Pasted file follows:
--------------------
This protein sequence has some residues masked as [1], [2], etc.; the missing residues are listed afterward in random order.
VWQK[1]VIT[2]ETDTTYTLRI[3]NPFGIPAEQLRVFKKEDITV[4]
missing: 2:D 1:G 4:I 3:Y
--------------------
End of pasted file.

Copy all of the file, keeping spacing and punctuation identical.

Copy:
This protein sequence has some residues masked as [1], [2], etc.; the missing residues are listed afterward in random order.
VWQK[1]VIT[2]ETDTTYTLRI[3]NPFGIPAEQLRVFKKEDITV[4]
missing: 2:D 1:G 4:I 3:Y